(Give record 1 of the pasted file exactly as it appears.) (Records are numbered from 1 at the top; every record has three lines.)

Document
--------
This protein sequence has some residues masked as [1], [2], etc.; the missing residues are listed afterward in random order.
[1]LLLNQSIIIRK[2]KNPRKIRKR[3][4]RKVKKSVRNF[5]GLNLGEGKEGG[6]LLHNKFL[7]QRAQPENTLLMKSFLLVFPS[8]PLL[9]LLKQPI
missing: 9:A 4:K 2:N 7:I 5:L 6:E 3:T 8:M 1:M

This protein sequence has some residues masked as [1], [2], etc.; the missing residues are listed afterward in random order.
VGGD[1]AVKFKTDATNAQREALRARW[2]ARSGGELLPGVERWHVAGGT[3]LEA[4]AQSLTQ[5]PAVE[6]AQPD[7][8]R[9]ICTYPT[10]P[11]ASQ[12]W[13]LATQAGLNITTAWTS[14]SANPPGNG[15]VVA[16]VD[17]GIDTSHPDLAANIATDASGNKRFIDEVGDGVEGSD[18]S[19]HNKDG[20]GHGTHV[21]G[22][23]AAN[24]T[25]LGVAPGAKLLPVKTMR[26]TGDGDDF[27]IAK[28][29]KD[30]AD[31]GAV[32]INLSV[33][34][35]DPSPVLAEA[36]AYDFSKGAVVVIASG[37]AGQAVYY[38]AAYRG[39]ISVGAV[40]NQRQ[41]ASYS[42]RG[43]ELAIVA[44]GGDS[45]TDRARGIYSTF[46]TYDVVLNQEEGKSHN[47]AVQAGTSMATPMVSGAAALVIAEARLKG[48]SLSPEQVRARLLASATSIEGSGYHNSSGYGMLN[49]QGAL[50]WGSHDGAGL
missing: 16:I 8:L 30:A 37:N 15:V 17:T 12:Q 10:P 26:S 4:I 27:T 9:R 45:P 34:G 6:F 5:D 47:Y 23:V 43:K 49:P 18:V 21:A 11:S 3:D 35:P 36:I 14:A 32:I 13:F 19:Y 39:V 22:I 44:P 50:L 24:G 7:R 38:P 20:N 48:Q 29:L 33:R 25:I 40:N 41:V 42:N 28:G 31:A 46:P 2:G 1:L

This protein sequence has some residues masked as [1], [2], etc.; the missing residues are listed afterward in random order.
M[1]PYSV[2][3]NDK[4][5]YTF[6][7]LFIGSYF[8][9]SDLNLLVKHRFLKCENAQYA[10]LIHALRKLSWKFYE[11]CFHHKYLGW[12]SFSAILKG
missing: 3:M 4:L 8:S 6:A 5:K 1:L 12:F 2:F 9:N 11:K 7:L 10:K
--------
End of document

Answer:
This protein sequence has some residues masked as [1], [2], etc.; the missing residues are listed afterward in random order.
[1]LLLNQSIIIRK[2]KNPRKIRKR[3][4]RKVKKSVRNF[5]GLNLGEGKEGG[6]LLHNKFL[7]QRAQPENTLLMKSFLLVFPS[8]PLL[9]LLKQPI
missing: 9:A 4:K 2:N 7:I 5:L 6:E 3:T 8:M 1:M